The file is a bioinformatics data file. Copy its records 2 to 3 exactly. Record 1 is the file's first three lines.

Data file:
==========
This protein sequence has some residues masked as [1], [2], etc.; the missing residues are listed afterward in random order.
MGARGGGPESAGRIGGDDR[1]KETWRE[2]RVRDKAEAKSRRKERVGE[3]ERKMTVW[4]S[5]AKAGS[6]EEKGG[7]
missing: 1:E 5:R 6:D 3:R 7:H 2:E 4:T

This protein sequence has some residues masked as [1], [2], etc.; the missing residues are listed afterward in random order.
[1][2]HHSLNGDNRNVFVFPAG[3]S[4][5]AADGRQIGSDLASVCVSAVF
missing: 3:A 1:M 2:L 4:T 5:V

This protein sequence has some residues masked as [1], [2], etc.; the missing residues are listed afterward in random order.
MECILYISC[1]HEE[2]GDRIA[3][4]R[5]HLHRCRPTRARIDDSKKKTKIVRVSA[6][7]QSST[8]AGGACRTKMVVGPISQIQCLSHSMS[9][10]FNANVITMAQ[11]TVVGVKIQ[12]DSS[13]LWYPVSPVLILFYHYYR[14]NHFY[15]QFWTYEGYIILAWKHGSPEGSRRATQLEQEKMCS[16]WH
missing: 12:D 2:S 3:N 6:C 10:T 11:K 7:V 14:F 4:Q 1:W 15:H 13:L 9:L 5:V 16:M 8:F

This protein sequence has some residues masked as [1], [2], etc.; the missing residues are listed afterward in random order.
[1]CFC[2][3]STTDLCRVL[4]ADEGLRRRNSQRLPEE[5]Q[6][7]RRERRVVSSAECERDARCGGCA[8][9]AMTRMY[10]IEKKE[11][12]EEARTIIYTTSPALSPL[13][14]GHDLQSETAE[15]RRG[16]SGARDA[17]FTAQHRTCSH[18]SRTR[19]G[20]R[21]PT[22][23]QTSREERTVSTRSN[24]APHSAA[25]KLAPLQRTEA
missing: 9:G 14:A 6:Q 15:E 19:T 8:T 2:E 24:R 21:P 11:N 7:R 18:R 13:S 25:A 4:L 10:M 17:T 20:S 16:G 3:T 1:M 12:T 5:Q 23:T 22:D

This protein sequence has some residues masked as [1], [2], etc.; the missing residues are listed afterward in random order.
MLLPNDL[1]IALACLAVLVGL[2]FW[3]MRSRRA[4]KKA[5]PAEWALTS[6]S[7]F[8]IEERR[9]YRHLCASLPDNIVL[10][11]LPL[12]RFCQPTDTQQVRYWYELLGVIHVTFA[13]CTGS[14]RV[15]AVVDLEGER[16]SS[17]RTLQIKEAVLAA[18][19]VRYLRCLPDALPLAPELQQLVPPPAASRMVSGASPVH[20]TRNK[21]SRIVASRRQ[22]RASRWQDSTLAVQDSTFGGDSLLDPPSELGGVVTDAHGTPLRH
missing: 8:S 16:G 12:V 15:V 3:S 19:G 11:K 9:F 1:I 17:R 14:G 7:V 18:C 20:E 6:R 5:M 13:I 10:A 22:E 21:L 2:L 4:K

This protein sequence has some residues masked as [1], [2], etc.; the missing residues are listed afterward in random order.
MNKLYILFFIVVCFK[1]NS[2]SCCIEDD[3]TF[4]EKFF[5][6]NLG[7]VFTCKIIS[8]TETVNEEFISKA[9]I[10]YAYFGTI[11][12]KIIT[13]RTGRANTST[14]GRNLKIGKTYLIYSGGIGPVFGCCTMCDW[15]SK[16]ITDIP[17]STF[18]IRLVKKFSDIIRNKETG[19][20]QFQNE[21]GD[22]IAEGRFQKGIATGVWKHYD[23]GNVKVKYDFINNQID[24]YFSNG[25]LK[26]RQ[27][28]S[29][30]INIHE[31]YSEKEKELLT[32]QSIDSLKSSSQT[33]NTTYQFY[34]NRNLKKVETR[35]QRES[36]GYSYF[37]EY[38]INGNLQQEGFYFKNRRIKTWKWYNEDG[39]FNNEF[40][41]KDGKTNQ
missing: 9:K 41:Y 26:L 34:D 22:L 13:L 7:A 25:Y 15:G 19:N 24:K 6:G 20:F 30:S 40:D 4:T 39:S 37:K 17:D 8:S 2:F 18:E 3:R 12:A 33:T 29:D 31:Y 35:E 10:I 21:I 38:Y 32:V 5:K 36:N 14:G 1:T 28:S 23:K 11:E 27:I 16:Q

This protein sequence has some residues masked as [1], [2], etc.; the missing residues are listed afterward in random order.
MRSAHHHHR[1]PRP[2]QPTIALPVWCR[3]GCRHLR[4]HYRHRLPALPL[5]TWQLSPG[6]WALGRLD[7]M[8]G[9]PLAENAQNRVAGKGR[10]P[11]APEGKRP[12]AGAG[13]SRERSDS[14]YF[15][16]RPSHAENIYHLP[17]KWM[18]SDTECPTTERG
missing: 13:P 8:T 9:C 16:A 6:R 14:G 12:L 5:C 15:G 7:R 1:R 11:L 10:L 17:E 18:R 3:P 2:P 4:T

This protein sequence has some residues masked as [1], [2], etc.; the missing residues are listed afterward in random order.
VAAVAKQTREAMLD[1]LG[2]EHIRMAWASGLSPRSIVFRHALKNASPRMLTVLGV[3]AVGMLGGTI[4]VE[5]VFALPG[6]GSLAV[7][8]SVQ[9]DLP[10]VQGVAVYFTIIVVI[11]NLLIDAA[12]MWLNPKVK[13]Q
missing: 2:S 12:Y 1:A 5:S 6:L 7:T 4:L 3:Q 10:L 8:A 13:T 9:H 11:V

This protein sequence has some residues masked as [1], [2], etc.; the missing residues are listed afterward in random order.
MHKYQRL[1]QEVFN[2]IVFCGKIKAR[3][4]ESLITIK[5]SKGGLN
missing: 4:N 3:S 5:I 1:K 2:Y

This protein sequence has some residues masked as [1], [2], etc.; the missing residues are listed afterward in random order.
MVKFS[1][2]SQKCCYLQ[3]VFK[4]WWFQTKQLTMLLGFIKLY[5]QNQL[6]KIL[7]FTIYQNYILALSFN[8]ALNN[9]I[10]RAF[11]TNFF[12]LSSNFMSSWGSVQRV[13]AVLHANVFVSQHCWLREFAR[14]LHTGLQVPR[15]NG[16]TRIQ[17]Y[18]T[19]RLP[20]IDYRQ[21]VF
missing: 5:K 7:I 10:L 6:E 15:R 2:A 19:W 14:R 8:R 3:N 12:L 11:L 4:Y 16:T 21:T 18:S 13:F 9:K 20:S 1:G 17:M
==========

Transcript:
This protein sequence has some residues masked as [1], [2], etc.; the missing residues are listed afterward in random order.
[1][2]HHSLNGDNRNVFVFPAG[3]S[4][5]AADGRQIGSDLASVCVSAVF
missing: 3:A 1:M 2:L 4:T 5:V

This protein sequence has some residues masked as [1], [2], etc.; the missing residues are listed afterward in random order.
MECILYISC[1]HEE[2]GDRIA[3][4]R[5]HLHRCRPTRARIDDSKKKTKIVRVSA[6][7]QSST[8]AGGACRTKMVVGPISQIQCLSHSMS[9][10]FNANVITMAQ[11]TVVGVKIQ[12]DSS[13]LWYPVSPVLILFYHYYR[14]NHFY[15]QFWTYEGYIILAWKHGSPEGSRRATQLEQEKMCS[16]WH
missing: 12:D 2:S 3:N 6:C 10:T 11:K 7:V 14:F 4:Q 1:W 15:H 13:L 9:L 5:V 16:M 8:F